Moro never reached Parliament. In Via Fani, the two-car convoy in which Moro and his escort were riding was blocked by a terrorist commando. Under massive fire, all members of Moro's escort died and Moro himself was pulled out of the car and carried away. Soon after, the so-called Red Brigades claimed responsibility for the operation, sending a Polaroid picture of Moro prisoner, sitting with a Red Brigades symbol on the background. The kidnapping of Aldo Moro had a bloody conclusion after 55 days, on May 9, when his corpse was found in the trunk of a red Renault 4, in the central Via Caetani in Rome.
The Red Brigades were born as a leftist terrorist group, out of the violent sections of the 1968 student upsurge. A crucial moment for this development is the 1969 Piazza Fontana massacre, which was used to manipulate such radical left-wing fringes into a violent reaction. However, from the beginning, the Red Brigades included elements belonging to what Brescia prosecutor Giovanni Arcai has characterized as a "technostructure" controlling both right-wing and left-wing extremism. Interestingly, Arcai's enemy, P2 member Captain Delfino (today a general), fully agreed with him on this.
Senator Pellegrino identified such a structure in Hyperion, officially a language school based in Paris, founded by Vanni Molinaris, Corrado Simioni, and Duccio Berio, three participants in the 1969 founding of the Red Brigades. Those three formed, with Mario Moretti, a superclandestine group, called the Superclan. While Moretti stayed in Italy, and eventually became the military leader of the Red Brigades, the other three moved to Paris in 1974, where they founded Hyperion. Hyperion was highly protected: when Padua prosecutor Guido Calogero, in 1979, secretly went to Paris to investigate it, the number two of D'Amato at the Ufficio Affari Riservati, Silvano Russomanno, leaked the information to the press, and suddenly all doors for Calogero in Paris were closed. "Figures like Abbé Pierre, one of the animators of Hyperion, "Pellegrino remarked, "surely have international connections which guarantee him great protection."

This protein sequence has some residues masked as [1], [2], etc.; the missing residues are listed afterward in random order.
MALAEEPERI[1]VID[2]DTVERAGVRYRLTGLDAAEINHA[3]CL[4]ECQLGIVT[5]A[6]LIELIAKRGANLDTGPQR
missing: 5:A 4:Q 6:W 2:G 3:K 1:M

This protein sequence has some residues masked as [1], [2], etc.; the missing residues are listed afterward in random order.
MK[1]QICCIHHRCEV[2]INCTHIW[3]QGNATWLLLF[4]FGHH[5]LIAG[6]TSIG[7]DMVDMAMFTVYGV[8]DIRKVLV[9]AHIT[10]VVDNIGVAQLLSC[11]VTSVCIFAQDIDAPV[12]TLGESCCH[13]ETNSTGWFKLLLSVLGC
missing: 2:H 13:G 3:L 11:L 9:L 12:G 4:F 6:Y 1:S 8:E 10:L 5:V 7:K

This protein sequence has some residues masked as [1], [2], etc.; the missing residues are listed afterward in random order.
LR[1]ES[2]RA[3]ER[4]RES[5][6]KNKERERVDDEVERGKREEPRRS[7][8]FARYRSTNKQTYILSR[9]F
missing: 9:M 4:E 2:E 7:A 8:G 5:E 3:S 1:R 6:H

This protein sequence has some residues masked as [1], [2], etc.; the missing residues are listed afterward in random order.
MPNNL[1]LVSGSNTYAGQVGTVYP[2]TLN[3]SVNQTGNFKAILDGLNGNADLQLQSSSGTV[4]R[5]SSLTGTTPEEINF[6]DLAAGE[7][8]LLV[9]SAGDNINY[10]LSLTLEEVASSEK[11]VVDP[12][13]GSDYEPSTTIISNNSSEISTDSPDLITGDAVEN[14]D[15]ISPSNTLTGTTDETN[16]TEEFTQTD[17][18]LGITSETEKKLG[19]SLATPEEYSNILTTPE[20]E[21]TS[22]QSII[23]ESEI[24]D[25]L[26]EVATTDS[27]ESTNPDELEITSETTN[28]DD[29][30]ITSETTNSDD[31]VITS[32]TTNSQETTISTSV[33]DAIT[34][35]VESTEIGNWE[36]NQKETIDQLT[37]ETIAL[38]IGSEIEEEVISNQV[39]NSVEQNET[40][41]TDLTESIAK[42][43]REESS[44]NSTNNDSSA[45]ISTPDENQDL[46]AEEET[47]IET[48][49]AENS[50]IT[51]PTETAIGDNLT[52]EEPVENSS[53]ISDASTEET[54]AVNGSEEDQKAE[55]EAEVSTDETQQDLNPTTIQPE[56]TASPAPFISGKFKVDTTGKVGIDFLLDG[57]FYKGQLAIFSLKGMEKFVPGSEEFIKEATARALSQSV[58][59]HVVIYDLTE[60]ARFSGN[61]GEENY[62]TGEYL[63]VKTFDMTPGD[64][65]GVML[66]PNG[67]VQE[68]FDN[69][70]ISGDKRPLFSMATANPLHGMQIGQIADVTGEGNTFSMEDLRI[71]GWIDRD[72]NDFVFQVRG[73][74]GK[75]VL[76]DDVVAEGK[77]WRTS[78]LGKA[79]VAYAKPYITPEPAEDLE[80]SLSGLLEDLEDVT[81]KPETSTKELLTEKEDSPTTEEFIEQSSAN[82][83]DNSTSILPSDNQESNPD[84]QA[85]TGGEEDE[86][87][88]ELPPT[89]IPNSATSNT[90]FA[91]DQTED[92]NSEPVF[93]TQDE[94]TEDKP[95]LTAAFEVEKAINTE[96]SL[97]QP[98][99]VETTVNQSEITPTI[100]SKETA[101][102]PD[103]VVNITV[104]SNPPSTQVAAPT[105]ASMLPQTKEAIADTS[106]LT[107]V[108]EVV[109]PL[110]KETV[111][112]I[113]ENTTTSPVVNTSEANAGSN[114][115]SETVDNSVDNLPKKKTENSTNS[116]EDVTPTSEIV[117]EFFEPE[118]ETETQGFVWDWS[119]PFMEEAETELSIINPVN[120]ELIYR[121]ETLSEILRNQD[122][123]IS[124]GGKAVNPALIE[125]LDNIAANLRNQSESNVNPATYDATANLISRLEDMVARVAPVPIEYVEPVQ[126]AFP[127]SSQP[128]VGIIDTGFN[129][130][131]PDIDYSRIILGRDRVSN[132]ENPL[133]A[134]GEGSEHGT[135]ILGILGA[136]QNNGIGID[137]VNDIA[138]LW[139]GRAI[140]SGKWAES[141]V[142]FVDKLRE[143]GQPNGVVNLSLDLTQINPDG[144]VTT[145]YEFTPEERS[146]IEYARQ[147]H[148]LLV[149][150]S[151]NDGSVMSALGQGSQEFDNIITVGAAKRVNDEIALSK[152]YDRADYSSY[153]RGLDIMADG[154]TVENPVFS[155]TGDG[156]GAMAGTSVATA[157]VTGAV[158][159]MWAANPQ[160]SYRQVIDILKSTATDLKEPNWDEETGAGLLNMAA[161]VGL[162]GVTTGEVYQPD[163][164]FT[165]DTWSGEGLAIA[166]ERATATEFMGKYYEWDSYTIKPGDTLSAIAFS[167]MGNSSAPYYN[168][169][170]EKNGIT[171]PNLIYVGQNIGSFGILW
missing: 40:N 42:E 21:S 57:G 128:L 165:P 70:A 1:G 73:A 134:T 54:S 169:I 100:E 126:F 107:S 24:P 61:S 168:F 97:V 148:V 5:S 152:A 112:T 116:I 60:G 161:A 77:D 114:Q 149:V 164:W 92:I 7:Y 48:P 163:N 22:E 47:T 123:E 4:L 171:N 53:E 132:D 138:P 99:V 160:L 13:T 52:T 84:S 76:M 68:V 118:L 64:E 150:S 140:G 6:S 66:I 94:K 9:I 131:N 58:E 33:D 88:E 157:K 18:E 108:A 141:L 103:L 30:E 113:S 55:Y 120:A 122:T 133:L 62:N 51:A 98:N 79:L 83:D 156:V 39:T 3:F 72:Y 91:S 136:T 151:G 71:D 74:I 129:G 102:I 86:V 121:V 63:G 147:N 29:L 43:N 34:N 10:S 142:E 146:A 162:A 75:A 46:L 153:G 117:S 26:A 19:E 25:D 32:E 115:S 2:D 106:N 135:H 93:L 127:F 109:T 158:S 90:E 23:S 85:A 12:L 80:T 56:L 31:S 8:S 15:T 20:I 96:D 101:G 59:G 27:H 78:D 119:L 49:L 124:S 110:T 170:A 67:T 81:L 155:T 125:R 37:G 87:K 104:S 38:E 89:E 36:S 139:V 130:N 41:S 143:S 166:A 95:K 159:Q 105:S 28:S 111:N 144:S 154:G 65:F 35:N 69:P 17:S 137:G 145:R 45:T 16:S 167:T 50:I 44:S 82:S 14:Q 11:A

According to Sergio Flamigni—a former senator who has worked on the Parliamentary Commissions on the Moro case and on the P2, and who has published several books on the Moro case—despite the fact that the Italian terrorists were wanted in Italy for "membership in a clandestine group aiming at subverting, through armed struggle, the institutions of the State, . . . the Superclan leaders received a green light from the French secret service to open the `language school'; they enjoyed also the support of Dominican father Felix Morlion, founder of the Pro Deo intelligence service and financed by the American secret services."